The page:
As I am known to do, I will peruse articles on the web to find some interesting tidbits. And, I found one in one of Lance Robert’s recent posts.
Within this article, he cited a Doug Kass note, which stated:
“Despite many who are suggesting this has been a 'rational rise' due to strong earnings growth, that is simply not the case as shown below . . . Since 2014, the stock market has risen (capital appreciation only) by 35% while reported earnings growth has risen by a whopping 2%. A 2% growth in earnings over the last 3-years hardly justifies a 33% premium over earnings.
Of course, even reported earnings is somewhat misleading due to the heavy use of share repurchases to artificially inflate reported earnings on a per share basis. However, corporate profits after tax give us a better idea of what profits actually were since that is the amount left over after those taxes were paid.
"Again we see the same picture of a 32% premium over a 3% cumulative growth in corporate profits after tax. There is little justification to be found to support the idea that earnings growth is the main driver behind asset prices currently.We can also use the data above to construct a valuation measure of price divided by corporate profits after tax. As with all valuation measures we have discussed as of late, and forward return expectations from such levels, the P/CPATAX ratio just hit the second highest level in history."
So, what is Lance’s conclusion from the Kass note? “The reality, of course, is that investors are simply chasing asset prices higher as exuberance overtakes logic.”
And, all of this leaves me scratching my head.
First, Kass almost came to a logical conclusion when he noted that “[t]here is little justification to be found to support the idea that earnings growth is the main driver behind asset prices currently.”
But, he missed the boat when he added that last word “currently.” He would have been 100% accurate if he had simply noted his conclusion without that last word. If earnings are only lining up with market direction part of the time, then it is clear that earnings are only a coincidental factor during those times rather than the driving factor.
You see, if something does not drive the market all the time, how can you assume it is really a causative factor rather than a coincidental factor during the minority of the time it is in alignment with a market move? Even if it aligns 60% of the time, it is still a coincidental factor rather than a causative factor. To state otherwise is simply not accurate. I mean, either the steering wheel directs the car all the time or it does not.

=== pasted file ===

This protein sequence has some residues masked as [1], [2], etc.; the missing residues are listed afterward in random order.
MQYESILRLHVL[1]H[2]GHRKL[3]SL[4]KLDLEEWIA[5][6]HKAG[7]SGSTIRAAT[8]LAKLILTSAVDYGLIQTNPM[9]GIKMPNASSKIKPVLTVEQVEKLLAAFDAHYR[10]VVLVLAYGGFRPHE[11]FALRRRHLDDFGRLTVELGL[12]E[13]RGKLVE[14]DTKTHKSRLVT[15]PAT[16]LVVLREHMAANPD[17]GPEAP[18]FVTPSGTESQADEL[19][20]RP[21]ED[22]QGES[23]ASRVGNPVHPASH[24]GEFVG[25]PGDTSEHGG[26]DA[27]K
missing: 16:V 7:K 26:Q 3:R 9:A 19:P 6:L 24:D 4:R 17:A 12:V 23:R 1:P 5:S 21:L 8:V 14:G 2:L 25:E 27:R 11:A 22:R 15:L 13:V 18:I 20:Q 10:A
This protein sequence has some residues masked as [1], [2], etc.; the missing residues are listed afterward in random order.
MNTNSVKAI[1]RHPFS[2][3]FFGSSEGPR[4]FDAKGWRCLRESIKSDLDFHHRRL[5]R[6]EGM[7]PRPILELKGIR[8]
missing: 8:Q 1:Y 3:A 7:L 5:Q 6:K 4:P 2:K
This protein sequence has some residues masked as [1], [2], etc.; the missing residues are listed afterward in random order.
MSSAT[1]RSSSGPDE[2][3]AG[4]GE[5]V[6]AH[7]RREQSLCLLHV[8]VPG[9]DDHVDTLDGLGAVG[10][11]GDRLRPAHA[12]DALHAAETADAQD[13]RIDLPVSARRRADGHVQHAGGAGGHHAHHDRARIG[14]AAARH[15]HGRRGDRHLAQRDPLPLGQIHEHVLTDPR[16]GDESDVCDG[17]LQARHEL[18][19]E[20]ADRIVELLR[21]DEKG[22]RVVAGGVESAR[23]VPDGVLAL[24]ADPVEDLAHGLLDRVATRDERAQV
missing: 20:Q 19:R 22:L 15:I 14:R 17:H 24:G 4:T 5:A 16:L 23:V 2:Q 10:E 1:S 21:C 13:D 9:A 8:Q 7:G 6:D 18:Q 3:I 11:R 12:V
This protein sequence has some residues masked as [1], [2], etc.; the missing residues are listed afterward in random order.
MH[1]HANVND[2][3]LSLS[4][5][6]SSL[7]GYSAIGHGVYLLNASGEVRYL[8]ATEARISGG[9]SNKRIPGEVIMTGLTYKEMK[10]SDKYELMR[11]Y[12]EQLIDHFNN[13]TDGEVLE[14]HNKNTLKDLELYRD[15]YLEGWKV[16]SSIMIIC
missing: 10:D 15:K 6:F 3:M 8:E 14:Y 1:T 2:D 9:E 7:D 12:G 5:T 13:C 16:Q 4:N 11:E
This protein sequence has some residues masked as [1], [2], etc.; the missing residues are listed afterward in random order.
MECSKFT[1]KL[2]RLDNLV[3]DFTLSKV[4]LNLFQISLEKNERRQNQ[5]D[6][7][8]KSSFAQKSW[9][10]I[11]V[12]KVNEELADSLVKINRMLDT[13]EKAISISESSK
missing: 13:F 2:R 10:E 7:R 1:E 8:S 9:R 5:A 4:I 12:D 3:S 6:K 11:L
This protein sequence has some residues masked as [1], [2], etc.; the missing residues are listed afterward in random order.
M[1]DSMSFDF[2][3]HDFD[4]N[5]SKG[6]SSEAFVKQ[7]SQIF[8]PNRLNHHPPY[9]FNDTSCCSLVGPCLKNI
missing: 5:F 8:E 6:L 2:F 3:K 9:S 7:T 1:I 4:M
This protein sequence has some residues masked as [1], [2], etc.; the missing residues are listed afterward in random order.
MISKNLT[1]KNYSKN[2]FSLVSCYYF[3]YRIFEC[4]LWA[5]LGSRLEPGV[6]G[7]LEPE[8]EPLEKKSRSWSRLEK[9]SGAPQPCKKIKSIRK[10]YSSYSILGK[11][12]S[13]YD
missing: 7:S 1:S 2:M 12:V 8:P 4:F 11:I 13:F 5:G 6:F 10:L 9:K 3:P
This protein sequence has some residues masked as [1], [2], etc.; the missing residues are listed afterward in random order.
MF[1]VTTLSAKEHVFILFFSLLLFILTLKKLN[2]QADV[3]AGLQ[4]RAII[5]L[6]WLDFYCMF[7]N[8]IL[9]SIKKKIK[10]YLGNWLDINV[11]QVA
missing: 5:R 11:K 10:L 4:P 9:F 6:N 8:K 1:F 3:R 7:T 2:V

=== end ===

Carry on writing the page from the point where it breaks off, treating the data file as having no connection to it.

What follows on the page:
Now, let’s deal with Lance’s conclusion. Lance’s conclusion presupposes that “logic” is what normally drives the market. So, if exuberance is taking over logic, clearly he views logic as the primary and predominant force driving the market the majority of the time. Now, let me ask you this: when was the last time you sought out the services of a logician to determine the market’s next move?
And, I am quite sure I know your answer to the question I just posed. Now, do you know why you don’t seek out the services of a logician to determine the market’s next move? Yup. You guessed it. Because logicians would never be able to provide you with consistent correct responses because markets are not driven by logic. Rather, the market is driven by investor sentiment ALL the time (i.e. emotion), as compared to the erroneous belief that it is being driven by some coincidental factor, such as earnings, some of the time. But, I do have to give some credit to Doug and Lance for at least recognizing that truth about the market.
So, I wanted to share this example of how pervasively wrong Wall Street or analyst thinking really is. Moreover, this is the type of wrong thinking that is continually propagated throughout what is purported to be “analytical” writing.
I am quite certain you have read dozens, if not hundreds, of articles outlining for you what supposedly “matters” to the market, such as earnings. Yet, the market does not seem believe any of it really matters. If it did, do you think Amazon (NASDAQ:AMZN) would see the stock price we see today?
I sincerely hope that my articles at least open your mind to see through how most of the market thinks, and why it is often the wrong way to look at markets, despite it sounding so “logical.”
Price pattern sentiment indications and upcoming expectations
There comes a point in time when we have a completed pattern that we have to become much more cautious of upside during a bull market. But, at the same time, we have to respect the fact that bull markets love to extend beyond our standard targeting.
At this time, the SPX has now exceeded the target we set back in 2015 by approximately 2%. Yet, it is still possible it can extend a bit more. And, the main reason is that the Nasdaq pattern still does not look complete. In fact, it still looks like it needs one more rally to complete its structure. And, for this reason, I am still looking a bit higher into the end of the year, especially in the NQ, before the larger degree pullback I want to see in the equity market takes hold.
But, even though I am still on alert for a larger degree pullback in the market, please remember that the larger picture suggests that the SPX will likely see levels exceeding the 3000 region in the coming years before a major bear market takes hold. In fact, depending upon how long the impending pullback I expect in the market takes us, I think we can even strike or exceed the 2800SPX region in late 2018.